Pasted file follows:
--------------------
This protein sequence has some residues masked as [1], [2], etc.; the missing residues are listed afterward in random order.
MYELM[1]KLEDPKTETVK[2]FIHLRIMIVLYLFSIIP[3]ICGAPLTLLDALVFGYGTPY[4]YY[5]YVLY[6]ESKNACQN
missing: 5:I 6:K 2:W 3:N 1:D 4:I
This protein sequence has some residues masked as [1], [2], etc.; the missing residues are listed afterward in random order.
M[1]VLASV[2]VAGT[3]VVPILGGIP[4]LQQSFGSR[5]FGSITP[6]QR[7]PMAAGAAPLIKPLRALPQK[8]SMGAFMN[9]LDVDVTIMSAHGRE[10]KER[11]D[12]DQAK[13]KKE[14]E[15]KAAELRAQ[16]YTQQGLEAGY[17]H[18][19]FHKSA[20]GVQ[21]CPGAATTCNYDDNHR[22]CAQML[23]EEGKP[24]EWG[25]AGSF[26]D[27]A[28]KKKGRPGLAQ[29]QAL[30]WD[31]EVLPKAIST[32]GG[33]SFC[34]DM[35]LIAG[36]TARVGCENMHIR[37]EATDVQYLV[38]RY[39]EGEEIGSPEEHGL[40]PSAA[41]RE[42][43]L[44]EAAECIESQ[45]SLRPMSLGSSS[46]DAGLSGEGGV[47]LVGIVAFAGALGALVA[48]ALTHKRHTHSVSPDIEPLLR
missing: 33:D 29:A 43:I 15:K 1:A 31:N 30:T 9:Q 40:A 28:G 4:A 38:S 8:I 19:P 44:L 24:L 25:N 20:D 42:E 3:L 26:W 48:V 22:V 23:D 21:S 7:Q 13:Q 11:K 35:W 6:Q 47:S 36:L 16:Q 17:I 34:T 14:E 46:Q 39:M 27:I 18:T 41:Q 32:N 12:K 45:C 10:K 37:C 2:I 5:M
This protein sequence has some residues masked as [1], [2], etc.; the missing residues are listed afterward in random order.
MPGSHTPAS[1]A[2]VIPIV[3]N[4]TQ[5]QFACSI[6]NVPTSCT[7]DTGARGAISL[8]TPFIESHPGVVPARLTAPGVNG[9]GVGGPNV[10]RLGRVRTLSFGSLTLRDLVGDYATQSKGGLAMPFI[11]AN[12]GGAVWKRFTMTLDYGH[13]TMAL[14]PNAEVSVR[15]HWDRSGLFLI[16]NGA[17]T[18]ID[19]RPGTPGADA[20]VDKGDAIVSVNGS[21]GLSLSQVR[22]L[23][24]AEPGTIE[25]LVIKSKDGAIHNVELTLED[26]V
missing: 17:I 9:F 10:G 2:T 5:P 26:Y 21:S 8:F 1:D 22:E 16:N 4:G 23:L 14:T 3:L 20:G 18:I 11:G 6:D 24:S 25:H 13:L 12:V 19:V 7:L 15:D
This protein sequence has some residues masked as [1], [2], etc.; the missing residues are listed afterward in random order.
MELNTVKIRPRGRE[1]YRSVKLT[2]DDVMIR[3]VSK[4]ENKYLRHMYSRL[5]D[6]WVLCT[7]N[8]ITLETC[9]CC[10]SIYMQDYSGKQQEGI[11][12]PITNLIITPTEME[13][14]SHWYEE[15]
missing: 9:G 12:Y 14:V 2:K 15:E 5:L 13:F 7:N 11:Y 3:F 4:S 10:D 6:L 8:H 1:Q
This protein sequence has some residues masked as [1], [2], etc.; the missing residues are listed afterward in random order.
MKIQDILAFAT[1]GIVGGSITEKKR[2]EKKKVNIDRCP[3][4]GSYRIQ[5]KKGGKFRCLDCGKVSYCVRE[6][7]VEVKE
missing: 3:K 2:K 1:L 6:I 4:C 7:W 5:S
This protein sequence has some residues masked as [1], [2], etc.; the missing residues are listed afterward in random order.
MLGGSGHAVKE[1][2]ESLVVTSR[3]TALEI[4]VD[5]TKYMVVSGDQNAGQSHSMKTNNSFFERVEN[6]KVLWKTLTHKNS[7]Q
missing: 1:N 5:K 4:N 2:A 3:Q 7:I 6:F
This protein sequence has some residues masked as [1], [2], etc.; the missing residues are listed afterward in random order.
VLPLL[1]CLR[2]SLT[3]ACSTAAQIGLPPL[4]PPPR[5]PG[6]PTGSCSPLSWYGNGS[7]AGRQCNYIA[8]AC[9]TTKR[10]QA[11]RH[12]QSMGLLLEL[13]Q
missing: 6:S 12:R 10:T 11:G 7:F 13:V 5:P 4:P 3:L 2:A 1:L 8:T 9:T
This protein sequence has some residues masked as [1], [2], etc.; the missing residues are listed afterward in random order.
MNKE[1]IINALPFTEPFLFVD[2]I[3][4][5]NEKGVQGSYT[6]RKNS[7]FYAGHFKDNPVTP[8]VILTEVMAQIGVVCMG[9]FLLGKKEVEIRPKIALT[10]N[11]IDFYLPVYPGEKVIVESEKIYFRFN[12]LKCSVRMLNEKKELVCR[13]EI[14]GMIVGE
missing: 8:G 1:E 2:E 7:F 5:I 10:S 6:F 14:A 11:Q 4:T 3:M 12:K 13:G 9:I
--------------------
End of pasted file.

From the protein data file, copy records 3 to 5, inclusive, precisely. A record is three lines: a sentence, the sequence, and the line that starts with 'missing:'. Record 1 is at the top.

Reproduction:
This protein sequence has some residues masked as [1], [2], etc.; the missing residues are listed afterward in random order.
MPGSHTPAS[1]A[2]VIPIV[3]N[4]TQ[5]QFACSI[6]NVPTSCT[7]DTGARGAISL[8]TPFIESHPGVVPARLTAPGVNG[9]GVGGPNV[10]RLGRVRTLSFGSLTLRDLVGDYATQSKGGLAMPFI[11]AN[12]GGAVWKRFTMTLDYGH[13]TMAL[14]PNAEVSVR[15]HWDRSGLFLI[16]NGA[17]T[18]ID[19]RPGTPGADA[20]VDKGDAIVSVNGS[21]GLSLSQVR[22]L[23][24]AEPGTIE[25]LVIKSKDGAIHNVELTLED[26]V
missing: 17:I 9:F 10:G 2:T 5:P 26:Y 21:S 8:F 1:D 22:E 16:N 4:G 23:L 14:T 3:L 20:G 18:I 11:G 6:D 24:S 25:H 13:L 12:V 19:V 7:L 15:D
This protein sequence has some residues masked as [1], [2], etc.; the missing residues are listed afterward in random order.
MELNTVKIRPRGRE[1]YRSVKLT[2]DDVMIR[3]VSK[4]ENKYLRHMYSRL[5]D[6]WVLCT[7]N[8]ITLETC[9]CC[10]SIYMQDYSGKQQEGI[11][12]PITNLIITPTEME[13][14]SHWYEE[15]
missing: 9:G 12:Y 14:V 2:K 15:E 5:L 13:F 7:N 11:Y 3:F 4:S 10:D 6:L 8:H 1:Q
This protein sequence has some residues masked as [1], [2], etc.; the missing residues are listed afterward in random order.
MKIQDILAFAT[1]GIVGGSITEKKR[2]EKKKVNIDRCP[3][4]GSYRIQ[5]KKGGKFRCLDCGKVSYCVRE[6][7]VEVKE
missing: 3:K 2:K 1:L 6:I 4:C 7:W 5:S